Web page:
At any rate, our latest former Prime Minister appears to have promised the current New Zealand Prime Minister that Australia would support Clark. I would rather walk over glowing embers than see her as the UN’s Secretary-General. The current Turnbull government, by contrast, or at least Julie Bishop, is mooting supporting Mr. Rudd. Again, why? Why? Why?
I suppose one can mount a case that, for ‘real politik’ reasons, it’s not a bad idea to support our South Pacific neighbour once in a while, the hope being that they will support us. Of course that in no way explains why New Zealand’s right-of-centre Prime Minister John Key is backing Helen Clark and asked for Mr. Abbott’s support. But given that Key did ask, I suppose one might calculate that giving that support carries more benefits than costs. Personally, I don’t think so. I think a Helen Clark tenure as Secretary-General would bring with it the worst sort of left-wing claptrap. But maybe Mr. Abbott figured she can’t win and so a gesture of support would’t hurt.
As to why this government would support Mr. Rudd, given everything that every member of the current frontbench has said about him over the last few years, well it’s staggering. Do you want to know why regular voters are cynical about politicians? This is your answer. They look out for each other. They disregard ideas and policies and things they promise voters whenever self-interest comes within a few hundred miles of their chauffeur driven limos and business-class perks. You can hear the thought process: ‘If I support one of theirs then, when the next gravy train rolls into sight one day, maybe they’ll support me.’ Values and principles and things such as ‘what sort of person do we really want in this job?’ count for nothing.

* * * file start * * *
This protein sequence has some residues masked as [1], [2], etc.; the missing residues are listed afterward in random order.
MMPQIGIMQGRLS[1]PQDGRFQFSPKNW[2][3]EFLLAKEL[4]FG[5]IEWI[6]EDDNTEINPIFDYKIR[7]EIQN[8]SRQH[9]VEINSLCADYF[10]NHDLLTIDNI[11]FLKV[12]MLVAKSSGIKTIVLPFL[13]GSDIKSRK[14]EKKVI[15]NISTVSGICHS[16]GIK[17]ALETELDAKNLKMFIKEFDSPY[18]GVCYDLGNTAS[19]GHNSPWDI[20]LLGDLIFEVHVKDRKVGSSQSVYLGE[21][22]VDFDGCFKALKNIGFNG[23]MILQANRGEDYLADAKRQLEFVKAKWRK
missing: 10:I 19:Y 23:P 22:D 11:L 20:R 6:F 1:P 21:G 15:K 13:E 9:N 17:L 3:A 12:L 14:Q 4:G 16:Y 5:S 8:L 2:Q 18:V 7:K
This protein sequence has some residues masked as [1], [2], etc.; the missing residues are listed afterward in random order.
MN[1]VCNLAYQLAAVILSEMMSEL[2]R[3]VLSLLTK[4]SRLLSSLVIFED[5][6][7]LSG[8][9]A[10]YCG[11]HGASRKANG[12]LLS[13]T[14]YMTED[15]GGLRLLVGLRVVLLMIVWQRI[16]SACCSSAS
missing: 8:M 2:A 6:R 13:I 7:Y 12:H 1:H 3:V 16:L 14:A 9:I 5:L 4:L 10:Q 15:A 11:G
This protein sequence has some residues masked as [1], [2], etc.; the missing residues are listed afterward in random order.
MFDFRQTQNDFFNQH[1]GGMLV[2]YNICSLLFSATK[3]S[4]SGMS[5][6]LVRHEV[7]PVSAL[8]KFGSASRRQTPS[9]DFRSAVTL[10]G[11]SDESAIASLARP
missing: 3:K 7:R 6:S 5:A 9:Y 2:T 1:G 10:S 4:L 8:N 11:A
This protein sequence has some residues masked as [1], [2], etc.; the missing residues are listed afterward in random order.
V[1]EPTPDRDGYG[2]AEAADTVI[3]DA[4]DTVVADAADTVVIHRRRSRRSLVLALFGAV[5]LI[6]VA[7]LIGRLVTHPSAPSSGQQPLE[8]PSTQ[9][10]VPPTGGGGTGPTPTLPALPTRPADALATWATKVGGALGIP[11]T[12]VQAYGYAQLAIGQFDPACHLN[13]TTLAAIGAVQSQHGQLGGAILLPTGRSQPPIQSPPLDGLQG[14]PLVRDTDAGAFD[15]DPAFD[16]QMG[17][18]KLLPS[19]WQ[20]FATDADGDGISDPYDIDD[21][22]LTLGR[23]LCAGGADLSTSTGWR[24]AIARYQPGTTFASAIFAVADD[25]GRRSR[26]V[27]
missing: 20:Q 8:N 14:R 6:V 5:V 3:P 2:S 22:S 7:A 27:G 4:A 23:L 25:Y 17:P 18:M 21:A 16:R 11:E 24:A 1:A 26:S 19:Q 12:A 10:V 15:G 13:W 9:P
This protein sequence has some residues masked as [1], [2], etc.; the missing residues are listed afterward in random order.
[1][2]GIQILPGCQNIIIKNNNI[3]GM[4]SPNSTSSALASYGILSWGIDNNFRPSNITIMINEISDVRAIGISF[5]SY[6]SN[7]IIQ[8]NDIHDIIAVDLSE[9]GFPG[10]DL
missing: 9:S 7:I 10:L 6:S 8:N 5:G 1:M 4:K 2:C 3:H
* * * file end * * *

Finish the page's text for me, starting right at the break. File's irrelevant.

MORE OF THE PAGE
OK, that’s too harsh. I suppose you could try to make the argument that it’s worth having someone with an Aussie passport – anyone at all, it matters not whom it is – as the winner of this contest, or any contest, or indeed any job. All other facts count for nothing. All questions of costs-versus-benefits will be ignored. It’s the symbolism, baby, nothing other than that. Aussie, Aussie, Aussie, Oi, Oi, Oi.
Welcome, too, just by the way, to the thinking that drives the Republic movement in this country, which rests on exactly the same notion that nothing else counts but the symbolism of having someone with an Aussie passport in the job. It is an outlook that disregards all other costs and benefits and wallows in, well, a bizarre nationalism that many of supporters of a republic would otherwise detest.
But I digress. There is much out there that really should be stoking all sorts of tensions in our nominally liberal party. But whether to support Tweedle-Rudd or Tweedle-Clark isn’t one of them. Ditch them both and support a person you actually believe ought to get the job.
James Allan, Garrick Professor of Law at the University of Queensland is the author of Democracy in Decline